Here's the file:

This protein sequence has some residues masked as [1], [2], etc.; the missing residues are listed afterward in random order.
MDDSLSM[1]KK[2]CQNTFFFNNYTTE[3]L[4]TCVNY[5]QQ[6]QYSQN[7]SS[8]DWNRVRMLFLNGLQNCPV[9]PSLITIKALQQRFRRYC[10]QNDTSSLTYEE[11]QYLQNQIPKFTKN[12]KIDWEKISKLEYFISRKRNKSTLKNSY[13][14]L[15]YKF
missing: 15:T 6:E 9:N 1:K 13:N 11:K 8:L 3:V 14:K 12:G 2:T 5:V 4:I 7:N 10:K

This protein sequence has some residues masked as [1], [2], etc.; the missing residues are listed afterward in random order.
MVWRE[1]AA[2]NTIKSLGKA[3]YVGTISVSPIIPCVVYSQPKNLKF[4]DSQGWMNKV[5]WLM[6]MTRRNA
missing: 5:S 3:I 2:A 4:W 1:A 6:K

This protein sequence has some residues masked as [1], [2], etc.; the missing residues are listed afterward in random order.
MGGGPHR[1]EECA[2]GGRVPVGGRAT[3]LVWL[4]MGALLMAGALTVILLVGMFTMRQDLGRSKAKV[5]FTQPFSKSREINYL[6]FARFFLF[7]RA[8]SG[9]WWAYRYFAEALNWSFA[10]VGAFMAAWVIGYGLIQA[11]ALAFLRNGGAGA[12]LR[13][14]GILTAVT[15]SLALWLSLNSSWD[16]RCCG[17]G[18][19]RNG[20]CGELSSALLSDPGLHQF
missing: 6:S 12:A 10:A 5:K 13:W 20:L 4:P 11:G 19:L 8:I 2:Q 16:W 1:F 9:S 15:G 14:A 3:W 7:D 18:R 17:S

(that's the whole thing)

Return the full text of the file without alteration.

This protein sequence has some residues masked as [1], [2], etc.; the missing residues are listed afterward in random order.
MDDSLSM[1]KK[2]CQNTFFFNNYTTE[3]L[4]TCVNY[5]QQ[6]QYSQN[7]SS[8]DWNRVRMLFLNGLQNCPV[9]PSLITIKALQQRFRRYC[10]QNDTSSLTYEE[11]QYLQNQIPKFTKN[12]KIDWEKISKLEYFISRKRNKSTLKNSY[13][14]L[15]YKF
missing: 15:T 6:E 9:N 1:K 13:N 11:K 8:L 3:V 14:K 12:G 2:T 5:V 4:I 7:N 10:K

This protein sequence has some residues masked as [1], [2], etc.; the missing residues are listed afterward in random order.
MVWRE[1]AA[2]NTIKSLGKA[3]YVGTISVSPIIPCVVYSQPKNLKF[4]DSQGWMNKV[5]WLM[6]MTRRNA
missing: 5:S 3:I 2:A 4:W 1:A 6:K

This protein sequence has some residues masked as [1], [2], etc.; the missing residues are listed afterward in random order.
MGGGPHR[1]EECA[2]GGRVPVGGRAT[3]LVWL[4]MGALLMAGALTVILLVGMFTMRQDLGRSKAKV[5]FTQPFSKSREINYL[6]FARFFLF[7]RA[8]SG[9]WWAYRYFAEALNWSFA[10]VGAFMAAWVIGYGLIQA[11]ALAFLRNGGAGA[12]LR[13][14]GILTAVT[15]SLALWLSLNSSWD[16]RCCG[17]G[18][19]RNG[20]CGELSSALLSDPGLHQF
missing: 6:S 12:A 10:A 5:K 13:W 20:L 4:P 11:G 19:L 8:I 2:Q 16:W 1:F 9:S 15:G 14:A 3:W 7:D 18:R 17:S